Tuesday, September 27, 2022

Maha’ CM Eknath Shinde plans to set up separate Sena Bhavan

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Eknath Shinde, the new chief minister of Maharashtra, has chosen to establish his own Sena Bhavan in the centre of Mumbai, close to the actual Sena Bhavan, which was constructed in the 1970s, despite being in the peculiar position of leading a party-less faction and claiming to be the “original” Shiv Sena.

Dadar and the Shiv Sena are naturally connected. It is where the party’s headquarters, known as “Shiv Sena Bhavan,” is located. The organisation was founded there in 1966 in the founder Bal Thackeray’s home on Ranade Road.

With Dr. Babasaheb Ambedkar and “Raobahadur” S.K. Bole, the Thackeray family’s patriarch and Bal Thackeray’s father, ‘Prabodhankar’ Keshav Sitaram Thackeray, who was a longtime resident of the precinct, initiated the Navratri festivities at Dadar in 1926.

This signalled the start of the festival’s public celebration in Maharashtra. Uddhav Thackeray, the leader of the Shiv Sena, and his siblings attended Balmohan Vidyamandir in Dadar for their education.

Even while the Supreme Court and the Election Commission of India (ECI) continue to consider it, Shinde, who asserts to speak for the “genuine” Shiv Sena, has urged his Mahim MLA Sada Sarvankar to look for a new headquarters. According to a senior MP from the Shinde camp, they are considering two or three options, including a structure next to and across from the current Sena Bhavan.

For a while, a structure situated behind the enormous Kohinoor Square was also a possibility.

The Raj Thackeray-led Maharashtra Navnirman Sena (MNS), another Sena offshoot, has its headquarters beside the Shiv Sena Bhavan in Matoshri Towers in Dadar.

The Shinde group is creating its own “shakhas” to imitate the Shiv Sena’s local branch in addition to a new headquarters to compete with Sena Bhavan.

The foundation of the party organisation in Mumbai is the shakhas, which are located in each municipal ward. It enables party leaders to establish relationships with both their core and auxiliary supporters, particularly those who reside in slums, chawls, and lower- and middle-class group housing.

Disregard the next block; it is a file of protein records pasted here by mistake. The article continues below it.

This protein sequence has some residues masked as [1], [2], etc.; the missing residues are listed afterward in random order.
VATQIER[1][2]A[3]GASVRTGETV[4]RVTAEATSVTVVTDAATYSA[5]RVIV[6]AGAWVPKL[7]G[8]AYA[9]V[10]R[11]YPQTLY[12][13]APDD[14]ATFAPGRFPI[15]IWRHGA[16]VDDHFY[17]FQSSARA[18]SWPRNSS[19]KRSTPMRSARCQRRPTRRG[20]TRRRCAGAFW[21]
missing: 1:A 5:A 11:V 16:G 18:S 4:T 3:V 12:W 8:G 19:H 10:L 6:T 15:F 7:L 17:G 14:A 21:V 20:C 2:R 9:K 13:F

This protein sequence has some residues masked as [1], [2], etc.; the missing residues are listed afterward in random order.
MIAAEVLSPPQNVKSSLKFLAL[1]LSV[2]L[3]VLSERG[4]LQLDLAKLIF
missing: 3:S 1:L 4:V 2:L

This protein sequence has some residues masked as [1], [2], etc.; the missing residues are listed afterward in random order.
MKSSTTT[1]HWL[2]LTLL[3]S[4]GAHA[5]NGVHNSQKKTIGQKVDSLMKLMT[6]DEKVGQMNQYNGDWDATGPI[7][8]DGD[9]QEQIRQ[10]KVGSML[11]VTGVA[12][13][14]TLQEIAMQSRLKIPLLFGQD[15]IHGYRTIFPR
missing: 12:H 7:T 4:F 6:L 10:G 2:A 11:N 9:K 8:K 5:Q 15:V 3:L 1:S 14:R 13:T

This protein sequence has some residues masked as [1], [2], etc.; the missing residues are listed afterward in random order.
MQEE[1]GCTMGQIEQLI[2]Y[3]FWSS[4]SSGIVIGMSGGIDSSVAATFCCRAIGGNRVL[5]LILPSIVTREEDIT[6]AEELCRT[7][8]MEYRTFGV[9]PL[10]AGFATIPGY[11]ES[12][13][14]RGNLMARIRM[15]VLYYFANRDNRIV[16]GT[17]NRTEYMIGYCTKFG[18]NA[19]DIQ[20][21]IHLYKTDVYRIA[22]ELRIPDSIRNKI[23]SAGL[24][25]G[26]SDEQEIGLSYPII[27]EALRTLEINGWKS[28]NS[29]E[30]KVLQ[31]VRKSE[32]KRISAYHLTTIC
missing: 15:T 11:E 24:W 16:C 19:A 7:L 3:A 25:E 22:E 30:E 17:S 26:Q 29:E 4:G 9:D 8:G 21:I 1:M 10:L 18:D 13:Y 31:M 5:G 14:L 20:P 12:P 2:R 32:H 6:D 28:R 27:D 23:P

These shakhas also assist to forge a bond between the Shiv Sena and the larger society by facilitating communication between party members and other branches of government, such as the police and the Brihanmumbai Municipal Corporation (BMC).

The American political scientist Mary Fainsod Katzenstein, who was among the first critics of the Shiv Sena, has written on the significance of these shakhas, which planned events that offered party members “real material rewards.”

To engage with the Sena’s core supporters before the BMC elections, which are either scheduled for later this year or early in 2023, Eknath Shinde is recreating this shakha system.

In the upcoming months, Sada Sarvankar stated that Shinde’s team will demonstrate its strength by constructing a shakha in each of Mumbai’s 227 wards.

Rahul Shewale, a dissident Sena MP from Mumbai South Central, launched the first shakha last week in Maharashtra Nagar in Mankhurd. The Shinde supporter stated, “We also want to announce our vibhag pramukhs (division chiefs) in Mumbai, followed by the shakha pramukhs. There are about two vibhag pramukhs for each of Mumbai’s six Lok Sabha constituencies, or 11 in all.

The Shiv Sena places a lot of importance on these division leaders; to be nominated for assembly seats or municipal elections, a candidate must have their endorsement.

Also Read: MLC Chandrashekhar Bawankule appointed as the BJP’s Maharashtra unit president

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